Humans are invariably going to be the weakest link in the chain; not even the most robust technology can prevent a victim from unwittingly handing over their private credentials. That said, while many financial institutions are investing in educational programs to teach their customers basic principles around protecting their accounts, they need to make it a continuous and ongoing initiative. Likewise, these efforts should extend to the customer-facing workers and especially contact center employees who are ultimately responsible for authenticating a customer’s identity. ... Phone-based scams almost always culminate with the victim transmitting funds, buying untraceable gift cards, or sharing critical data that can be used to create synthetic identities to open new accounts. For financial institutions this means that they need to be able to establish a behavioral baseline of their customers to understand normal interactions from anomalous activities that could be earmarks for potential fraud threats.
Ethical hacking (or "white-hat hacking") occurs when people get permission to try and break into a company’s systems. They then report their methods and how quickly they accomplished the task. Ethical hackers would ideally find problems before malicious parties do, giving companies time to act. Some people specializing in ethical hacking recommend having a wide but shallow knowledge pool. This equips them to find issues in cloud software, and so identify vulnerabilities that help malware flourish. ... Hack the Box is a platform for cybersecurity enthusiasts that combines hacking with gamification. The online modules cater to individuals, universities, and companies, providing content to help people hone their penetration testing skills. Think of Hack the Box as a springboard for people interested in hacking who aren’t sure where to start. Besides offering an educational component, there’s a community aspect. For example, people can discuss their methods and get recommendations for different techniques to apply in the future.
The point of the logic box is to help develop self-awareness, an essential skill of leadership that is becoming more important as we negotiate our VUCA—volatile, uncertain, complex, and ambiguous—world. Leaders and their subordinates must always examine the basic premises of a key decision and interrogate its surface validity. This came up in a recent conversation I had with Dambisa Moyo, a widely published economist who is a board member at Chevron and 3M. One of the most important qualities she looks for when assessing leaders is their ability to use different mental models for analyzing choices, an idea that she attributed to Buffett’s partner at Berkshire Hathaway, Charlie Munger. “It’s this idea of road-testing their thinking using different paradigms,” she said. “So, if, say, an investment looks quite attractive from a financial perspective, it might look less attractive through a geopolitical or environmental lens. Given the world that we live in now, people who think about complex problems in a more versatile way have an advantage.”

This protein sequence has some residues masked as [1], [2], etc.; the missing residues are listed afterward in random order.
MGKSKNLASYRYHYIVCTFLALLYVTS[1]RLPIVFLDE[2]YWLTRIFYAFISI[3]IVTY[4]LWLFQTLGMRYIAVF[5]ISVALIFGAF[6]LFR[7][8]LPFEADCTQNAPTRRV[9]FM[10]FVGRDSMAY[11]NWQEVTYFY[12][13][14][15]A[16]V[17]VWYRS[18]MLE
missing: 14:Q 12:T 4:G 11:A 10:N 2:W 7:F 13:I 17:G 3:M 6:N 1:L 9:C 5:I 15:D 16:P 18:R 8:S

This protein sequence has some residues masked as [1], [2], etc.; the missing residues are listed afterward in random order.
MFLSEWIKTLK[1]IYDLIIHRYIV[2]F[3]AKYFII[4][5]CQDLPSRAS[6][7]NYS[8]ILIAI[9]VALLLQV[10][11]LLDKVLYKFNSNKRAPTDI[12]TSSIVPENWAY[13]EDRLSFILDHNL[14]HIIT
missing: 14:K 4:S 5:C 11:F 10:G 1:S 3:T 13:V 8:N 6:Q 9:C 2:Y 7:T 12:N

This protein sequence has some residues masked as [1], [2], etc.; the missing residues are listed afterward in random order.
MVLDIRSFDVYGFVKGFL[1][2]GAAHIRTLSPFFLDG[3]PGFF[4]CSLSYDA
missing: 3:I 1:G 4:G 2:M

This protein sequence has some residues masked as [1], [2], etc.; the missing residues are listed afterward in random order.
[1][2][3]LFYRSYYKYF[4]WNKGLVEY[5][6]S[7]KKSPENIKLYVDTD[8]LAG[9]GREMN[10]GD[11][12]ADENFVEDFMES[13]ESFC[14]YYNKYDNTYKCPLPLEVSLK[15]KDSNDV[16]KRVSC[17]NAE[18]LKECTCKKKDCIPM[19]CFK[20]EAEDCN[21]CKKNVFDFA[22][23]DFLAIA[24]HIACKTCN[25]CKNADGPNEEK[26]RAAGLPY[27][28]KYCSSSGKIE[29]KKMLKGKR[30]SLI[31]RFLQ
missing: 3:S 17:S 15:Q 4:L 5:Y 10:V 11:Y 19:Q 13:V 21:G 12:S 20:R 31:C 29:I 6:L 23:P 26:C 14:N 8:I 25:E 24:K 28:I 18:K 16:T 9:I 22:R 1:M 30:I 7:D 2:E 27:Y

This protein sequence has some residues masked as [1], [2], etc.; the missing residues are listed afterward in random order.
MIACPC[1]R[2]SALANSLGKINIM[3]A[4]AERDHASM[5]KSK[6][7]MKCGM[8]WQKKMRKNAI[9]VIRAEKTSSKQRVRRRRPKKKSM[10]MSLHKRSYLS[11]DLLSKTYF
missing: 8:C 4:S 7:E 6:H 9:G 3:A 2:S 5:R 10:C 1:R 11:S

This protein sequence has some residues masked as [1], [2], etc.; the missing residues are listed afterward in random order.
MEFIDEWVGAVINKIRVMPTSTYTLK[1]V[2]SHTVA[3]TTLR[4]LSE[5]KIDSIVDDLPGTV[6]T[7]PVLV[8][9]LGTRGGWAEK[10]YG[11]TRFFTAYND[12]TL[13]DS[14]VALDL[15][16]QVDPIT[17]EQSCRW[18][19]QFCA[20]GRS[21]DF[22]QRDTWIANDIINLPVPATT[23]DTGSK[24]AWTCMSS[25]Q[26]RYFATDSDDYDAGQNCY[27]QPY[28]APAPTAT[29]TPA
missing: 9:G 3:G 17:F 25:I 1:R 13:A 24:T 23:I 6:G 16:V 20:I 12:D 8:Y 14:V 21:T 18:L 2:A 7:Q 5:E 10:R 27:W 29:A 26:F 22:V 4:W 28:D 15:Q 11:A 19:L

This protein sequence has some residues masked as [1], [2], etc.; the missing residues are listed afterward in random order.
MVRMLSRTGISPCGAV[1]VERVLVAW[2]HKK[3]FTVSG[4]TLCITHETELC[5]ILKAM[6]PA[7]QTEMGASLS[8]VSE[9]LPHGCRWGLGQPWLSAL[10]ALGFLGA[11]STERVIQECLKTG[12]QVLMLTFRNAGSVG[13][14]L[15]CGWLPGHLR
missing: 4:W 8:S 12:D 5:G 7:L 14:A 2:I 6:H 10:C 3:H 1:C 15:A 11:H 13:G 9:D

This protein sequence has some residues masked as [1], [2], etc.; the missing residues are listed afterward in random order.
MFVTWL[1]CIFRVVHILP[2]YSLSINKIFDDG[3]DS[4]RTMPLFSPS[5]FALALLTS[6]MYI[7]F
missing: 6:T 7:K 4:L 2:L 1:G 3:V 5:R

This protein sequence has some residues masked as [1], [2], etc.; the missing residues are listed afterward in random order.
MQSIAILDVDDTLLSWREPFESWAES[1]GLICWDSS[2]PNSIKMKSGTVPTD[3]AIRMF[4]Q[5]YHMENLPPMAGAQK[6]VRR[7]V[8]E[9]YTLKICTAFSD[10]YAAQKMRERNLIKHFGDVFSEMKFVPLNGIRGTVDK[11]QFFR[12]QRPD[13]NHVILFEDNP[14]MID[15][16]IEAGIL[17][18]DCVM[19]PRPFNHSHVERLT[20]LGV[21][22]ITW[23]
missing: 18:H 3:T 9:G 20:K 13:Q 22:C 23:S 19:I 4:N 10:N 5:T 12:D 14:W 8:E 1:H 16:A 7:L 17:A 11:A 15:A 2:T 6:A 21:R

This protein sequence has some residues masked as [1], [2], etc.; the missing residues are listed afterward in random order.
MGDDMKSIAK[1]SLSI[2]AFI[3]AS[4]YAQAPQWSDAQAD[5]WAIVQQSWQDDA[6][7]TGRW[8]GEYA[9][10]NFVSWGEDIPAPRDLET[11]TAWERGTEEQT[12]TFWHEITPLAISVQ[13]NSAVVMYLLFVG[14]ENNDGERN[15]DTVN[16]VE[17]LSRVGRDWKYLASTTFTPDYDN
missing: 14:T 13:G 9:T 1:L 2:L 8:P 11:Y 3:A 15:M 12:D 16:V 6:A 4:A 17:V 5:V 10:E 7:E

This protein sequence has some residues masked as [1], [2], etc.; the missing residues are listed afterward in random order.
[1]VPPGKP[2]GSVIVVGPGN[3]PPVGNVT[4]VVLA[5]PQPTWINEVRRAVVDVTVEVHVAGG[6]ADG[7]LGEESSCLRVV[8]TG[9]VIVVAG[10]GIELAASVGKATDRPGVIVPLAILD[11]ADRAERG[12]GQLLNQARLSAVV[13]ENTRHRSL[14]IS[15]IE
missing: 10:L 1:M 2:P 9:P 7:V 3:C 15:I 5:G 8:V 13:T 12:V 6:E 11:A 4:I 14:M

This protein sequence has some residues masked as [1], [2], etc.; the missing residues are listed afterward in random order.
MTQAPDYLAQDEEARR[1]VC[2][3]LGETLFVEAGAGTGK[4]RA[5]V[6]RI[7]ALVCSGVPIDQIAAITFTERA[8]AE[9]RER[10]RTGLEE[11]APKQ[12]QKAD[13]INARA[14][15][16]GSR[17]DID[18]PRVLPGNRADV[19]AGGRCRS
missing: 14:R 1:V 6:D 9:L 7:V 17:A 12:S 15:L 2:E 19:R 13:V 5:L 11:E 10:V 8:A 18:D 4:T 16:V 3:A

A strong marketing team is made up of people with a diverse range of skills – from strategists and data analysts to identify strengths and map trends and focus plans, to creatives and ‘doers’ to design and deliver beautifully tailored campaigns. A good marketer needs to understand how technology can help to enhance, personalise and deliver these campaigns through the appropriate channels – but also to be able to think beyond the barriers of what technology can provide. Technology makes it easy to execute, analyse and measure a marketing strategy with the push of a button and while this is helpful – especially at scale – where we see the most effective personalised marketing is in teams with marketers who are not afraid to ask questions. They need to be able to query the ‘why’, ‘how’ and ‘who’ behind every marketing decision – whether technology or human driven – to ensure it is relevant, beneficial and being delivered to the right people in the best possible way. Good marketers know this and understand that if we want customers to continue to agree to share their data, we need to earn their trust.
Quote for the day:
"A positive attitude will not solve all your problems. But it will annoy enough people to make it worth the effort" -- Herm Albright